Our club now meets only twice a month now anyway, though it happens that for various reasons those second and fourth Wednesdays often don’t suit me.

However, tonight I was able to go to the meeting and was pleased I did.

One of Rotary’s benefits is fellowship. That’s what we all got tonight and I’m grateful for that.


Bookarama retrospective

May 22, 2016

Preparing for and working at Rotary’s Bookarama has occupied me for the best part of  the past week.

People-watchers would find the buyers interesting. Dealers line up at the door before opening morning and run to the tables, others take a more leisurely approach. Some come once, some make return visits. Some are looking for particular titles or authors, others are less prescriptive. Some seek advice or want to chat, others are happy to browse and buy by themselves.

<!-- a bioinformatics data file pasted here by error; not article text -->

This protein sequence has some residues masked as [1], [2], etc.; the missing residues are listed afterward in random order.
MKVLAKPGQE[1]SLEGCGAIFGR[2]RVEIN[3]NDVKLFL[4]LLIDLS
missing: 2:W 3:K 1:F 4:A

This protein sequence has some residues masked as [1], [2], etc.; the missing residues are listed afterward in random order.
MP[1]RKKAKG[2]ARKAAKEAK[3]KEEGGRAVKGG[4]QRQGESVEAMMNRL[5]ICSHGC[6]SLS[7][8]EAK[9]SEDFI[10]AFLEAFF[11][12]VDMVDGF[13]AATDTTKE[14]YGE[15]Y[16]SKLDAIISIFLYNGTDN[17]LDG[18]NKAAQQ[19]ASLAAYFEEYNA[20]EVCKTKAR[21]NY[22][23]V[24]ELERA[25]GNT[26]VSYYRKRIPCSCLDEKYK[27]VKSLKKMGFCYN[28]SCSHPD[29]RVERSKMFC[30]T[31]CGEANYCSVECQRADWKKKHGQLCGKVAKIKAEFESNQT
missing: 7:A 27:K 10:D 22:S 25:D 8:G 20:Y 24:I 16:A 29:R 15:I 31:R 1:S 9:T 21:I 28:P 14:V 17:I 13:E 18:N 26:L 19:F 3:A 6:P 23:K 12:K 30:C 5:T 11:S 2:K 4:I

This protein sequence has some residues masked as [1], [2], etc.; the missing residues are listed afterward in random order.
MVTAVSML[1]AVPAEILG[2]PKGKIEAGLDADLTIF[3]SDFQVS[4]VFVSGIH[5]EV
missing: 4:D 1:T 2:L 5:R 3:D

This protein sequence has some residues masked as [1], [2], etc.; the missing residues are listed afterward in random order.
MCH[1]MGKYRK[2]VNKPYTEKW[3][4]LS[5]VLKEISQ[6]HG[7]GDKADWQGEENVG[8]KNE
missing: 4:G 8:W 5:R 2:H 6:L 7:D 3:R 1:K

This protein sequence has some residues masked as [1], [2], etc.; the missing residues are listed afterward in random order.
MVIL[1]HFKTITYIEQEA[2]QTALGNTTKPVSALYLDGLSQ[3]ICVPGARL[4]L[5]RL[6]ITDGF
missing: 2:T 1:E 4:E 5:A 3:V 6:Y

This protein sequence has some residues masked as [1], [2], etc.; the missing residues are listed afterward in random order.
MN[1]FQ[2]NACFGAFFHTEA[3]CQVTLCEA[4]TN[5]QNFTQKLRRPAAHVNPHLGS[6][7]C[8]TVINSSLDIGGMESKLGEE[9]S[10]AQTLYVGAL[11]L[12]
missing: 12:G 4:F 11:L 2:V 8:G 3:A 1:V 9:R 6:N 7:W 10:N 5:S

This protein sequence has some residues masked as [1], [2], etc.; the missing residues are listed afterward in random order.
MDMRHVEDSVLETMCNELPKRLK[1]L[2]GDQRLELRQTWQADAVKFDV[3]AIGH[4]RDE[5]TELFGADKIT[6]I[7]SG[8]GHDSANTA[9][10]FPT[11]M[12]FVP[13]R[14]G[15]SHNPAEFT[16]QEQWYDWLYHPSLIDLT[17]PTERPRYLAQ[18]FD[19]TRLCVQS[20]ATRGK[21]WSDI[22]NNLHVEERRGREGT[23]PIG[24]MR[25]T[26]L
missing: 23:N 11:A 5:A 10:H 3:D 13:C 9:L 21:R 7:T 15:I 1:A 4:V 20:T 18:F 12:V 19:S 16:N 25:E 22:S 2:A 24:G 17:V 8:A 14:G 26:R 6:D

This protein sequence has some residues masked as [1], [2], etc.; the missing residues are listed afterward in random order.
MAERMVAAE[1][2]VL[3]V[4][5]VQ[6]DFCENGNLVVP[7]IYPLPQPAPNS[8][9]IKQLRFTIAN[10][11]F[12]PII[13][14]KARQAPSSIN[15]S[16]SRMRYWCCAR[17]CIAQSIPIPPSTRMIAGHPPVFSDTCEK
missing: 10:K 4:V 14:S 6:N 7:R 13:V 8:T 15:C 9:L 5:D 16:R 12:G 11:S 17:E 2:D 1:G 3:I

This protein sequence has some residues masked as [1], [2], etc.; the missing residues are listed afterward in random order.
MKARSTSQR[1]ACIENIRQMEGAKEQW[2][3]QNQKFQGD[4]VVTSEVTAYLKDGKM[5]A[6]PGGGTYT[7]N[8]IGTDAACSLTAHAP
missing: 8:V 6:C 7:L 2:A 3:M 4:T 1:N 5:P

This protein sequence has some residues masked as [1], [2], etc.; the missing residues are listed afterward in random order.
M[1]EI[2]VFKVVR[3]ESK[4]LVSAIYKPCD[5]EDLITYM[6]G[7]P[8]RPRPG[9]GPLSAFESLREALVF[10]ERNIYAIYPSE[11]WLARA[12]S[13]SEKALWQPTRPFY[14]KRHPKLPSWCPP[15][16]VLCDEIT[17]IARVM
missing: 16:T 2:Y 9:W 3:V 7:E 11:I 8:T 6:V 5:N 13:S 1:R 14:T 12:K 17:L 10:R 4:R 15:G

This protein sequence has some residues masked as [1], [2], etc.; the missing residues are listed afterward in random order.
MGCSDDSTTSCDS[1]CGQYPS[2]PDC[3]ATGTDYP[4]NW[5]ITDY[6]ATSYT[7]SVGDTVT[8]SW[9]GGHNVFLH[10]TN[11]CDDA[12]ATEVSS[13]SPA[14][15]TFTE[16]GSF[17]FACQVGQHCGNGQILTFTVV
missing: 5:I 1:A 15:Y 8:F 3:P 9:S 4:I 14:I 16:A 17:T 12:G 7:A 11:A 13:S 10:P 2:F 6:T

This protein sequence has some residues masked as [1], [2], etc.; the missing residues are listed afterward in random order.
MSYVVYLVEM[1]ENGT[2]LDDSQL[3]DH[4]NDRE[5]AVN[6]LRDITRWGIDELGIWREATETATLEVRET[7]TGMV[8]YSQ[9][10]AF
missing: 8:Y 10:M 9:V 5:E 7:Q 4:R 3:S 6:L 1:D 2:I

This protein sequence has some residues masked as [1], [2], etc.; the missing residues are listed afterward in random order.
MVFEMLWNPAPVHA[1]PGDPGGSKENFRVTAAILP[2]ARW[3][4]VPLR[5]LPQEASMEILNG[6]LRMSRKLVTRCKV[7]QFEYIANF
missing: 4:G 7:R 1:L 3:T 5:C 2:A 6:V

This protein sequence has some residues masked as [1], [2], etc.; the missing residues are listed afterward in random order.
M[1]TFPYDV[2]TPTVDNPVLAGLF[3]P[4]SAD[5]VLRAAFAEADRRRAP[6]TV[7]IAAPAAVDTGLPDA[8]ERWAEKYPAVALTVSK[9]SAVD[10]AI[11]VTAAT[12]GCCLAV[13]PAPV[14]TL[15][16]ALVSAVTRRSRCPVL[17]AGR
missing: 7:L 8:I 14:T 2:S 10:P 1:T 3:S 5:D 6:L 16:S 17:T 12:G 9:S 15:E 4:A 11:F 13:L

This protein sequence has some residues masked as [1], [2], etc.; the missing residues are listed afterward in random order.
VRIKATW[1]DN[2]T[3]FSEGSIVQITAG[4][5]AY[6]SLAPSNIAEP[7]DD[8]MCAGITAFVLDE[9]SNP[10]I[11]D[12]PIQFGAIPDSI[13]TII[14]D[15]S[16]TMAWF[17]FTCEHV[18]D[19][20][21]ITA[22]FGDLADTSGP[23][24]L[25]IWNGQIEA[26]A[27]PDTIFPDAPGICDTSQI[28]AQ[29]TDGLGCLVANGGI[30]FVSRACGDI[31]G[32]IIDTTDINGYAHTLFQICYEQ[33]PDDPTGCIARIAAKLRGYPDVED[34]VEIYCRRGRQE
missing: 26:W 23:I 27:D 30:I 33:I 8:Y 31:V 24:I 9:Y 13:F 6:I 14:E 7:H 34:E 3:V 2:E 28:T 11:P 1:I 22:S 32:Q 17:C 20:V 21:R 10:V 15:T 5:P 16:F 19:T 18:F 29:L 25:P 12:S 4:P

Quite a few buy bag loads of books, many of which they will donate back next year for re-sale, some buy in singles or small numbers.

A few unusual books are individually priced, few for more than $10 and those published recently are also priced – $2 for those from 2011 and 12; $4 for 2013 and 14 and $6 for the last two years. Children’s books are sold at two for $1, Mills and Boons go for $10 a box and all other books are just $1 each.

When it comes to paying, some forgo generous amounts of change while others accept small amounts back. That should not be seen to be judging anyone. Someone’s $9 change from a $20 note for 10 books might not be as important as another’s $1 from a $20 note for 19 books.